. A cloud directory is a virtual identity provider which, by definition, is responsible for connecting user identities to the IT resources they need, including systems, applications, and networks. A single user account can be provisioned to a variety of different resources, deprovisioned when necessary, and modified as needed.

Ultimately, users are looking for a single account that enables them to access whatever resources they need. IT admins are interested in automating the steps of onboarding and offboarding and ensuring their users are securely accessing their IT resources. A centralized directory service accomplishes both of these goals.

Developing an Identity Management Strategy 

There’s a lot to think about when planning your identity management strategy and, while you can find a bunch of resources that claim theirs is the best approach, the right strategy for you depends on the nature of your enterprise. To understand your organization’s unique needs, consider the four categories below.

IT Infrastructure

To determine the proper identity management solution, start by assessing your organization’s IT resources. Create a list of all of the applications in use at your organization. Are the apps cloud-based or on-premises? Do you have in-house applications that may need to be managed directly?

The more diverse your environment is (as opposed to an on-prem, Windows based architecture), the more likely you’ll want to choose a SaaS-based Identity Management or a next generation Identity-as-a-Service (IDaaS). Compare IDaaS vs. IAM for a deeper look at these two.

Another IT infrastructure consideration in our changing workplace culture is how much of your workforce is now remote. If you have remote workers who need to connect to IT resources, you want to account for how they’re granted access, how you manage their devices, and how you control authentication.

Device Management

Closely related to your IT infrastructure is device management. Do you need to remotely manage policies, map network drives, or disable guest logins on employee devices? Does your organization have additional security requirements like encrypted hard drives or quick screen locks? If any of this sounds like you, that’s another vote for the cloud.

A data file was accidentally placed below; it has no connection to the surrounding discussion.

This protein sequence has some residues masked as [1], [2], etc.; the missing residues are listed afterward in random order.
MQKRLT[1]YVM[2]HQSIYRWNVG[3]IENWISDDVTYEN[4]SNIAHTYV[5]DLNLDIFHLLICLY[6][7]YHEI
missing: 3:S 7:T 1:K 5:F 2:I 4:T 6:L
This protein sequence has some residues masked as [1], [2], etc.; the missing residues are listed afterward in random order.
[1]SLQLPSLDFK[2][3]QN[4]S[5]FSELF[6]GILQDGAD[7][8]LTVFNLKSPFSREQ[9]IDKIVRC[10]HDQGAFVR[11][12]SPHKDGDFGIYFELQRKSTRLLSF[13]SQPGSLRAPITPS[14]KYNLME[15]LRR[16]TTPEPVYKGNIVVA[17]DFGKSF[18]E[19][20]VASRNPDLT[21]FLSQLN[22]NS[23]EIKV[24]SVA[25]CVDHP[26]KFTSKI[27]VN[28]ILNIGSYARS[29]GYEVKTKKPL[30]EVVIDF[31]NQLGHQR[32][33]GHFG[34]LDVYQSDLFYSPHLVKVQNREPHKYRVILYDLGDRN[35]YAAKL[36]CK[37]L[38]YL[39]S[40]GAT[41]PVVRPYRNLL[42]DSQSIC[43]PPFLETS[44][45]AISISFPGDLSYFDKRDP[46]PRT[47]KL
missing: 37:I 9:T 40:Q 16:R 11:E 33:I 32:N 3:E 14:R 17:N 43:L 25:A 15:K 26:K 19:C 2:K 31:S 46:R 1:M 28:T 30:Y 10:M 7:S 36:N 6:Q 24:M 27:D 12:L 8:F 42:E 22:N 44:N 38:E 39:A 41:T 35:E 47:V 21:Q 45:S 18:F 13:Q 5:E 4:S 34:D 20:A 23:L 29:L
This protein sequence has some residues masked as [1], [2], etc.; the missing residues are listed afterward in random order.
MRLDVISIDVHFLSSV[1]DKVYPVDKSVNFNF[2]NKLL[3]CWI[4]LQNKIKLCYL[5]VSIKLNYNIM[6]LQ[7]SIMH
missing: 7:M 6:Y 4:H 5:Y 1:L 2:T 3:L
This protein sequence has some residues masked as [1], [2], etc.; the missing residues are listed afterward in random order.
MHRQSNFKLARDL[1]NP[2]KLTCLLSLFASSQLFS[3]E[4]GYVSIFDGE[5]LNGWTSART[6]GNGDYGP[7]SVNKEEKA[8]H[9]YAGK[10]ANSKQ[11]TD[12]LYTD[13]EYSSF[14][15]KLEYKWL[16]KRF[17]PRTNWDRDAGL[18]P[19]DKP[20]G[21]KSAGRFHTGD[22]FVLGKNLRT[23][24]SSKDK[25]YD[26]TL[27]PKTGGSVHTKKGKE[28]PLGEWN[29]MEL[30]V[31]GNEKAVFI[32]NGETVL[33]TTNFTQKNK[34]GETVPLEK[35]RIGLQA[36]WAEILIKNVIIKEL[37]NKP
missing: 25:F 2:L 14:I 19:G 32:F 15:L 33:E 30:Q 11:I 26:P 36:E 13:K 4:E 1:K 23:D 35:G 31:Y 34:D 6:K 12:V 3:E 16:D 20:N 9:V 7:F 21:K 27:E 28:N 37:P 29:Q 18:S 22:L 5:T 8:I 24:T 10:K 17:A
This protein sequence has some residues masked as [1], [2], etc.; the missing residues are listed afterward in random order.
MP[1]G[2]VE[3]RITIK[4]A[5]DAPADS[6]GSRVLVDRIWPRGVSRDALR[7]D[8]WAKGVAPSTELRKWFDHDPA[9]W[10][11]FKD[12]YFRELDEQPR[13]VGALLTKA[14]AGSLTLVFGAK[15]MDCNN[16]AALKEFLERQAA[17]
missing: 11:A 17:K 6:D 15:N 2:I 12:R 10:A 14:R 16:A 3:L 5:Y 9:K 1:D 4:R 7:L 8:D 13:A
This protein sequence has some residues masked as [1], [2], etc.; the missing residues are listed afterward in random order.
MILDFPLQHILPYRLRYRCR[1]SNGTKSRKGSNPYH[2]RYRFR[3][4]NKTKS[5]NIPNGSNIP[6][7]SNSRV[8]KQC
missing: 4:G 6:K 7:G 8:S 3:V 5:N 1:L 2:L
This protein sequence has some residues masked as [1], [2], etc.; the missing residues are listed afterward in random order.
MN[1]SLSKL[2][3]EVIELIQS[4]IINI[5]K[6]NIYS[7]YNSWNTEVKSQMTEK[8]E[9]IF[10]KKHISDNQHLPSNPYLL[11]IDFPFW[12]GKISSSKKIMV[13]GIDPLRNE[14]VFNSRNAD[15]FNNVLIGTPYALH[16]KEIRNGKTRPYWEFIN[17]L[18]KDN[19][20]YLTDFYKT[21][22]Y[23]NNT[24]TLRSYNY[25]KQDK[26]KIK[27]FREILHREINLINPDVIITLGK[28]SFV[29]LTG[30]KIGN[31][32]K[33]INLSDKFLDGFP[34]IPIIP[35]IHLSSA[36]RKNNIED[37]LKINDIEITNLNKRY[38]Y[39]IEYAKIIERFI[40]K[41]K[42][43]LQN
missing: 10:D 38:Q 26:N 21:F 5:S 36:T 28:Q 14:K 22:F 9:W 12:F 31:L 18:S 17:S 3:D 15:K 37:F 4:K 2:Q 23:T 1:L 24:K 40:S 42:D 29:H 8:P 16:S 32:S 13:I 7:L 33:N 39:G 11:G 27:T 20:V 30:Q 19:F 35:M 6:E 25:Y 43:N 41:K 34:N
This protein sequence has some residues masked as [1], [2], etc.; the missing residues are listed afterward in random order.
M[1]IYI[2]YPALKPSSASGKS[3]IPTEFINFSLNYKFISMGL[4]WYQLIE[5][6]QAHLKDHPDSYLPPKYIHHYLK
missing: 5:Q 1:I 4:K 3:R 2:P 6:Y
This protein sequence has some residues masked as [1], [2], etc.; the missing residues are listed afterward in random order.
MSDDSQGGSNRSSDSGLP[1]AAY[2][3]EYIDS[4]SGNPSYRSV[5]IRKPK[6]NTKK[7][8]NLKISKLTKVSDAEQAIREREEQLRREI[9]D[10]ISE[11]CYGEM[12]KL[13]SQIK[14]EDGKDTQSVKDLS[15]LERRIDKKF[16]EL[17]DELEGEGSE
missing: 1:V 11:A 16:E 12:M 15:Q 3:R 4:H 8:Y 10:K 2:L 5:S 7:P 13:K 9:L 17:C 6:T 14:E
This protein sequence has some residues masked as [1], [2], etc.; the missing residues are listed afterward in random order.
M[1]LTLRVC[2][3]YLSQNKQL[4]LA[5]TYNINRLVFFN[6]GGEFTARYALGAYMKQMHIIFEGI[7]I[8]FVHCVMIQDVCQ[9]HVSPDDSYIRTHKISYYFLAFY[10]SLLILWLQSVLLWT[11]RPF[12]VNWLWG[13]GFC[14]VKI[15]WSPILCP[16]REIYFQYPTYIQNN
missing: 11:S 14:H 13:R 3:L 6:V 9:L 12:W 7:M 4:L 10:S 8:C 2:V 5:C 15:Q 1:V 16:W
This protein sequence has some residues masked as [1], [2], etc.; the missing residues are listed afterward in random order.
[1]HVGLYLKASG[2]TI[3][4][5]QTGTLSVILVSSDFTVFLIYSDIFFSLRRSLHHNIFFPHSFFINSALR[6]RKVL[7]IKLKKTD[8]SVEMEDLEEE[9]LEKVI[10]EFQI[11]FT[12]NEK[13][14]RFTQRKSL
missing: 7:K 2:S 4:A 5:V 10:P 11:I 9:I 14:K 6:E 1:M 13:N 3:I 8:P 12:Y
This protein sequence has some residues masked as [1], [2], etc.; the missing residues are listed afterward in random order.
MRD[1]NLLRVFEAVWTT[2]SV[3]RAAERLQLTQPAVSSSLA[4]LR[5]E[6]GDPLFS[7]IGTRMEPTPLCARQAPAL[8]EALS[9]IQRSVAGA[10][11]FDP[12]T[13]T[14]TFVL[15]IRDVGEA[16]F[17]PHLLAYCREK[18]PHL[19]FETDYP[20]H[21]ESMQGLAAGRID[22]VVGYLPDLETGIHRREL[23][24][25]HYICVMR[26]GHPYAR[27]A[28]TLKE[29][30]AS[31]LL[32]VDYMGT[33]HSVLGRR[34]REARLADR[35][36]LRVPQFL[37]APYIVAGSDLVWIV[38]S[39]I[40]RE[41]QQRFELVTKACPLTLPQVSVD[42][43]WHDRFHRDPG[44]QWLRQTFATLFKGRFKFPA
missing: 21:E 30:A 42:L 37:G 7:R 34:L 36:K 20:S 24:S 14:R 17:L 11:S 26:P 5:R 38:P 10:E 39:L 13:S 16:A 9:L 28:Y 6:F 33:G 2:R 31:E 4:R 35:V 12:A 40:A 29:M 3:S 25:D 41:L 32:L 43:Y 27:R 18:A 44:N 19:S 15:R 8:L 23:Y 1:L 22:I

Authentication Requirements 

What methods of authentication are required across your environment, and what policies do you have enabled to define them? Consider whether your organization requires SSH keys or two-factor authentication (2FA)/multi-factor authentication (MFA). You should also consider your strategy around password requirements.

While complex passwords requiring capital letters, lowercase letters, numbers, symbols, and no actual words may be more secure, they can also overwhelm IT admins with forgotten password requests. Conventional wisdom has also shifted to promote longer passwords over shorter and complex passwords.

Since web applications likely represent the most diverse and widespread facet of your environment, you may want to find a solution that includes single sign-on (SSO). 

Once you know your company’s authentication requirements, and establish the policies you need to both protect the organization and satisfy identity compliance requirements, you can ensure your identity management solution supports them.

IT Process 

You’ll want to design your IAM workflow to be both efficient and secure. What that looks like will depend on three things:

  • What you’re planning to automate
  • What will remain manual
  • Whether or not IT needs to be able to integrate with other applications, like HR platforms 

Consider situations like onboarding and offboarding: will onboarding be done remotely, or will a new user’s devices be permissioned and set up on-prem? What is your plan for terminating permissions when an employee leaves?

A lot of these questions come down to the level of self-service you want to grant your end users. The less they are able to manage remotely without assistance from IT, the more a comprehensive, cloud-based IAM system can help your IT admins’ workflows.

Choosing an Identity Management Solution 

As more and more IT services become cloud-native, IaaS is increasing in popularity. But choosing the right identity management strategy can be daunting. From a security perspective, a cloud identity management platform is the single most effective tool to protect user credentials. 

If you’re ready to see how JumpCloud can support your identity management security requirements, drop us a note. You can also try out our cloud identity management platform for yourself by signing up today. Your first 10 users and 10 devices are free. If you have any questions, access our in-app chat 24×7 during the first 10 days and a customer success engineer will be there to help.

Molly Murphy

Molly Murphy is a Senior Content Writer at JumpCloud. A self-professed nerd, she loves working on the cutting edge of the latest IT tech. When she's not in the [remote] office, Molly loves traveling, rescuing animals, and growing her all together unhealthy obsession with Harry Potter.